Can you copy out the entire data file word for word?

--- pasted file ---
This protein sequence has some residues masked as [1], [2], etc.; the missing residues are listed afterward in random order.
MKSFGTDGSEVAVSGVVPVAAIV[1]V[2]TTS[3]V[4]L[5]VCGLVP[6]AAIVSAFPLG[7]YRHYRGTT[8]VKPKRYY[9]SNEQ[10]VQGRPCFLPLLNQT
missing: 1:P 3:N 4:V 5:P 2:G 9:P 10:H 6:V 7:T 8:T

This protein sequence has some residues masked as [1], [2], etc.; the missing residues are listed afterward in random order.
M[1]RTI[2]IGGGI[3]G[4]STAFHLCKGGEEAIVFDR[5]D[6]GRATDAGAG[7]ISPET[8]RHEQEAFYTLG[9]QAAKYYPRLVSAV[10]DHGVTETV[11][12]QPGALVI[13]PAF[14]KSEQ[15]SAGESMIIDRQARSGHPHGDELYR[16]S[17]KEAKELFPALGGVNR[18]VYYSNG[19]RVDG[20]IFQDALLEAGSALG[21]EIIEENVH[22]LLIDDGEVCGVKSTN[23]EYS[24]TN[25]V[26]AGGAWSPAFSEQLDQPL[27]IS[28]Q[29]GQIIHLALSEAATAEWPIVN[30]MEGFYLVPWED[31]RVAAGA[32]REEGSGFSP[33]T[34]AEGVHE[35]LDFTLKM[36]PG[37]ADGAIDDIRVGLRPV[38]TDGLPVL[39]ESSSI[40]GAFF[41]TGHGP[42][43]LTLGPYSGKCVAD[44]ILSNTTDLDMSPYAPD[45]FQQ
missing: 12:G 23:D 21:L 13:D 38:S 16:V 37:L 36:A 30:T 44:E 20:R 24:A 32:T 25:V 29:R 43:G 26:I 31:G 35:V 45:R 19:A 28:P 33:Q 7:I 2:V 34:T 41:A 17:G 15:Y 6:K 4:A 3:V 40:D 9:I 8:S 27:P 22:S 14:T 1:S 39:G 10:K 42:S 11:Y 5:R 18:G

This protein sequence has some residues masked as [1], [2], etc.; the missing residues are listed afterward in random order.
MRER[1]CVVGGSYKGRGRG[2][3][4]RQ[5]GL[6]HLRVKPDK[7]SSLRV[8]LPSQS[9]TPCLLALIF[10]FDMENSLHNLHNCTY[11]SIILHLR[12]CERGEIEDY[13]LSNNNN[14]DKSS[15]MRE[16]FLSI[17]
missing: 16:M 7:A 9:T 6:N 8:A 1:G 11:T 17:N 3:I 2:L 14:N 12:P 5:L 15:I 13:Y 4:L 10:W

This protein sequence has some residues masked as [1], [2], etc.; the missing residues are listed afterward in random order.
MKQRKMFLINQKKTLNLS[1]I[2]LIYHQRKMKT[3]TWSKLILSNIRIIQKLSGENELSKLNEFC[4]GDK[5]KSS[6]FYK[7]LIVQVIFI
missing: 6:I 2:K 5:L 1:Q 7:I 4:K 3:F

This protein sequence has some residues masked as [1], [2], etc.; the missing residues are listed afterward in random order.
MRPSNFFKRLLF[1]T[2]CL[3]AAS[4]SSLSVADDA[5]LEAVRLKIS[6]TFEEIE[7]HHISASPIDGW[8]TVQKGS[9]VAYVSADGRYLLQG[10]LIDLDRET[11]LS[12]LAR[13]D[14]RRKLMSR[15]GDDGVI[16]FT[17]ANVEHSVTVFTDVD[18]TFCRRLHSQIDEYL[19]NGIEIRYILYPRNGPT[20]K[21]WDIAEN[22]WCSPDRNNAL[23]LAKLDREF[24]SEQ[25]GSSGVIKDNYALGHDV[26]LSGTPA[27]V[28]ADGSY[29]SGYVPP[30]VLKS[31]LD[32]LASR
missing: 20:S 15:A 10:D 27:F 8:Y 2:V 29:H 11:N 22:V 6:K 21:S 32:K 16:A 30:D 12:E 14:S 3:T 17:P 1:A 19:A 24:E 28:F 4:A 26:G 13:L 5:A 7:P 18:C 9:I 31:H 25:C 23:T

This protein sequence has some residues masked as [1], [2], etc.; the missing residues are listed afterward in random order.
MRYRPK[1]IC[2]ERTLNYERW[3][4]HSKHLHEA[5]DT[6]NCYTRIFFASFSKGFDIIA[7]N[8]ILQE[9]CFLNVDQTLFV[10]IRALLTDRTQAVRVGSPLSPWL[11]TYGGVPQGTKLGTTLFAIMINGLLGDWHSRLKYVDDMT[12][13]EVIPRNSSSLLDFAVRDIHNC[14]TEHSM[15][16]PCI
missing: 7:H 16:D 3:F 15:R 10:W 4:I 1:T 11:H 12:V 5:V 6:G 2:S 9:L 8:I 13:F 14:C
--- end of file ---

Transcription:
This protein sequence has some residues masked as [1], [2], etc.; the missing residues are listed afterward in random order.
MKSFGTDGSEVAVSGVVPVAAIV[1]V[2]TTS[3]V[4]L[5]VCGLVP[6]AAIVSAFPLG[7]YRHYRGTT[8]VKPKRYY[9]SNEQ[10]VQGRPCFLPLLNQT
missing: 1:P 3:N 4:V 5:P 2:G 9:P 10:H 6:V 7:T 8:T

This protein sequence has some residues masked as [1], [2], etc.; the missing residues are listed afterward in random order.
M[1]RTI[2]IGGGI[3]G[4]STAFHLCKGGEEAIVFDR[5]D[6]GRATDAGAG[7]ISPET[8]RHEQEAFYTLG[9]QAAKYYPRLVSAV[10]DHGVTETV[11][12]QPGALVI[13]PAF[14]KSEQ[15]SAGESMIIDRQARSGHPHGDELYR[16]S[17]KEAKELFPALGGVNR[18]VYYSNG[19]RVDG[20]IFQDALLEAGSALG[21]EIIEENVH[22]LLIDDGEVCGVKSTN[23]EYS[24]TN[25]V[26]AGGAWSPAFSEQLDQPL[27]IS[28]Q[29]GQIIHLALSEAATAEWPIVN[30]MEGFYLVPWED[31]RVAAGA[32]REEGSGFSP[33]T[34]AEGVHE[35]LDFTLKM[36]PG[37]ADGAIDDIRVGLRPV[38]TDGLPVL[39]ESSSI[40]GAFF[41]TGHGP[42][43]LTLGPYSGKCVAD[44]ILSNTTDLDMSPYAPD[45]FQQ
missing: 12:G 23:D 21:L 13:D 38:S 16:V 37:L 36:A 30:T 44:E 20:R 24:A 32:T 25:V 29:R 43:G 26:I 31:G 35:V 45:R 19:A 28:P 33:Q 7:I 2:V 34:T 41:A 17:G 15:Y 6:K 4:A 3:V 40:D 9:I 8:S 27:P 22:S 14:T 1:S 39:G 10:K 42:S 11:Y 5:R 18:G

This protein sequence has some residues masked as [1], [2], etc.; the missing residues are listed afterward in random order.
MRER[1]CVVGGSYKGRGRG[2][3][4]RQ[5]GL[6]HLRVKPDK[7]SSLRV[8]LPSQS[9]TPCLLALIF[10]FDMENSLHNLHNCTY[11]SIILHLR[12]CERGEIEDY[13]LSNNNN[14]DKSS[15]MRE[16]FLSI[17]
missing: 16:M 7:A 9:T 6:N 8:A 1:G 11:T 17:N 3:I 2:L 14:N 12:P 5:L 15:I 13:Y 4:L 10:W

This protein sequence has some residues masked as [1], [2], etc.; the missing residues are listed afterward in random order.
MKQRKMFLINQKKTLNLS[1]I[2]LIYHQRKMKT[3]TWSKLILSNIRIIQKLSGENELSKLNEFC[4]GDK[5]KSS[6]FYK[7]LIVQVIFI
missing: 6:I 2:K 5:L 1:Q 7:I 4:K 3:F

This protein sequence has some residues masked as [1], [2], etc.; the missing residues are listed afterward in random order.
MRPSNFFKRLLF[1]T[2]CL[3]AAS[4]SSLSVADDA[5]LEAVRLKIS[6]TFEEIE[7]HHISASPIDGW[8]TVQKGS[9]VAYVSADGRYLLQG[10]LIDLDRET[11]LS[12]LAR[13]D[14]RRKLMSR[15]GDDGVI[16]FT[17]ANVEHSVTVFTDVD[18]TFCRRLHSQIDEYL[19]NGIEIRYILYPRNGPT[20]K[21]WDIAEN[22]WCSPDRNNAL[23]LAKLDREF[24]SEQ[25]GSSGVIKDNYALGHDV[26]LSGTPA[27]V[28]ADGSY[29]SGYVPP[30]VLKS[31]LD[32]LASR
missing: 20:S 15:A 10:D 27:F 8:Y 2:V 29:H 11:N 22:V 6:K 21:S 32:K 16:A 30:D 12:E 14:S 3:T 17:P 1:A 19:A 24:E 28:F 4:A 26:G 13:L 5:A 7:P 18:C 9:I 31:H 25:C 23:T

This protein sequence has some residues masked as [1], [2], etc.; the missing residues are listed afterward in random order.
MRYRPK[1]IC[2]ERTLNYERW[3][4]HSKHLHEA[5]DT[6]NCYTRIFFASFSKGFDIIA[7]N[8]ILQE[9]CFLNVDQTLFV[10]IRALLTDRTQAVRVGSPLSPWL[11]TYGGVPQGTKLGTTLFAIMINGLLGDWHSRLKYVDDMT[12][13]EVIPRNSSSLLDFAVRDIHNC[14]TEHSM[15][16]PCI
missing: 7:H 16:D 3:F 15:R 10:W 4:I 1:T 11:H 12:V 5:V 6:G 2:S 9:L 8:I 13:F 14:C